The 72nd Primetime Emmy Awards have their nominations! There were snubs, surprises, shows that deserved their chance at glory, and those that left you shaking your head. So basically, the same as always. Still, there was plenty to chew on as we look to the future of what, and where, new shows will arise in a quest for glory. With that in mind, NerdCraft Nation is on the case with four things that stood out in the nerd-o-sphere:

“Watchmen” leads the pack with 26 Emmy Nominations


Who watches the Watchmen? Apparently the Emmy voters do! Damon Lindelof’s sequel series to the iconic graphic novel by Alan Moore and Dave Gibbons leads the Emmys with 26 nominations. By giving us a modern take on a classic story that explored relevant themes present in our current social climate, Watchmen gave us a fresh take on how superheroes would react to real-world issues in a way that still feels uniquely grounded to its critically-acclaimed source material. Jeremy Irons, Regina King, Yahya Abdul-Mateen II , Louis Gossett Jr., and Jovan Adepo all earned well-deserved nominations for their roles in the show, playing established and newer characters. Audiences were kept guessing from week to week as to how all these storylines tied together and in the end, it paid off beautifully.

It’s a fantastic limited series, and as we’ve stated many times before, it should stay that way. — Jose (@Sh1tJaylowSays)

“The Mandalorian” Earns 15 Emmy Nominations


Jon Favreau’s back to basics approach to the galaxy far, far away was rewarded with 15 nominations at the 2020 Primetime Emmys, solidifying the success of the first live-action Star Wars series. By working with auteur film directors Rick Famuyiwa, Taika Waititi, Deborah Chow, and Bryce Dallas Howard, alongside established actors like Pedro Pascal, Carl Weathers, and Giancarlo Esposito, The Mandalorian delivered a true breath of fresh air to a franchise that seemed to continue solely as a cash grab. Gina Carano, Werner Herzog, and Nick Nolte added much-needed flair to the supporting cast, while guest appearances from Ming-Na Wen and Bill Burr added fun, new characters to the lore, and audiences were captivated by The Child (AKA “Baby Yoda”). All eyes are on season two, where casting rumors have buzzed about Rosario DawsonTemuera MorrisonMichael BiehnTimothy Olyphant, and even Jamie Lee Curtis, among many others. Knowing that Mando is now Emmy-nominated should help increase its viewership and overall fan base. This is the way. — Brandon (@bckesso)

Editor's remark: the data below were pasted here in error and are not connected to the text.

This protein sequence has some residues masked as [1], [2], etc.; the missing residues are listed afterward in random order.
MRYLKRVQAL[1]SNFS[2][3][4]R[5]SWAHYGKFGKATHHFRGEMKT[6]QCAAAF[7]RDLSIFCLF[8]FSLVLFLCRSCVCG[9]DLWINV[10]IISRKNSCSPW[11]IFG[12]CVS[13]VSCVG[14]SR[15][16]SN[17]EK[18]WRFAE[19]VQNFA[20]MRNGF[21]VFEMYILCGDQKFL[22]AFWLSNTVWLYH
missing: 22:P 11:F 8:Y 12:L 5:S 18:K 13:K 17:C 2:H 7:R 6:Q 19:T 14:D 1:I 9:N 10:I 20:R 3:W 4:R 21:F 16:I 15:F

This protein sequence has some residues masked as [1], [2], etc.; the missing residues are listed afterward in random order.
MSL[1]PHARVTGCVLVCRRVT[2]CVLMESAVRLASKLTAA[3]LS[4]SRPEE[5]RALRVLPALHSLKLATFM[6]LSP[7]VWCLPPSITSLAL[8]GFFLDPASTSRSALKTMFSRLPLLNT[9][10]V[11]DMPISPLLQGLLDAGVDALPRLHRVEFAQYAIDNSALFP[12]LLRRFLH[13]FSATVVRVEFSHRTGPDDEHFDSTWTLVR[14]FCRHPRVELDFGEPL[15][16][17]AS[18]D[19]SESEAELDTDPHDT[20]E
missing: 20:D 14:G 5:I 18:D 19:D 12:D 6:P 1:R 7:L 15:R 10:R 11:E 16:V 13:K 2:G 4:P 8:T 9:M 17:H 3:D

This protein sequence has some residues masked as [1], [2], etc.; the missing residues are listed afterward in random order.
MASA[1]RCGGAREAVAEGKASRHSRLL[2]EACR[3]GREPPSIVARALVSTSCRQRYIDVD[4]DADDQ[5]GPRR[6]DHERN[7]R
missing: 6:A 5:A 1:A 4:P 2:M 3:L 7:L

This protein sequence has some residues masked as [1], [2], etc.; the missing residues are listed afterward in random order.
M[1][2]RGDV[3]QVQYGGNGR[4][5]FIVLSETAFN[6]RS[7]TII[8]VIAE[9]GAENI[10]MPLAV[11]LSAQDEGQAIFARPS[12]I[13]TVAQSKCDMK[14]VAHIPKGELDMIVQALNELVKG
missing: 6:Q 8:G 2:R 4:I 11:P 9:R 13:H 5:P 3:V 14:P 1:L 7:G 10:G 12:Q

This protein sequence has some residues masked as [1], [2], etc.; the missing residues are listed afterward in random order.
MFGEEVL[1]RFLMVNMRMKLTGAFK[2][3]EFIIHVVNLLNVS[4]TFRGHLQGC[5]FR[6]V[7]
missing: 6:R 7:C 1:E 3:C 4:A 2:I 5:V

Netflix is Legit Now

All the old-timers had no choice but to consider streaming services as a legitimate medium. All and all, they have an astonishing 160 nominations in all, up from 118 in 2019. That’s a strong two-year trend that could get bigger and bigger as Netflix has shown a proclivity for creating more shows of their own instead of relying on the arms race to acquire rights to famous shows like Seinfield or Friends, though they aren’t entirely out of that game yet. Ozark leads the pack with 18 noms, which, unless I’m missing something, is a bit of a surprise since it didn’t seem to generate much buzz (though I could be unwittingly living under a rock IDK). Looking down the list, they have noms in comedy specials, comedy series, drama series, reality TV, the list goes on and on. Netflix has something for everyone, and the legitimacy the streaming service has created may ultimately be their downfall. Other streaming services will see this and try to unseat the king pretty soon. With Hulu, Disney+ and…Apple TV getting in on the action this year, it’s only a matter of time before streaming services dominate award season for years to come. — Austin (@ADWAustin)

Emmy Snubs

Snubs are the one constant during awards season because nominations are a numbers game — there are only X amount of slots in any category, but numerous great performances worth recognition. I’m still surprised by the low amount of nominations for PoseReese Witherspoon not getting an acting nod for any of her shows, as well as Merritt Weaver and Kaitlyn Dever being left off for Unbelievable is surprising, given their performances piloted the emotionally driven miniseries (also, it’s Netflix, see above).

I’m particularly taken aback by Desus and Mero missing out this year because, in a landscape of late-night shows that feature a lot of white men doing similar things, the Bronx natives stand out with their thoughtful, yet loud takes on everyday life. Showtime’s entry into late-night television has excelled at consistently providing the barbershop feel on subjects, varied from Donald Trump’s presidency to whether or not spaghetti is beach day appropriate food. The sons of Caribbean immigrants have that natural New Yorker confidence in every statement, refined by their many TV stops, a quality needed to compete with the likes of Jimmys Fallon and Kimmel. Even during a pandemic, their comedic touch has remained lively, while recording remotely.

All I know is that the self-proclaimed “best show on late-night” will break through soon, and their acceptance speech will get them banned, but it’ll be worth it. — Chris (@cwlkr20)

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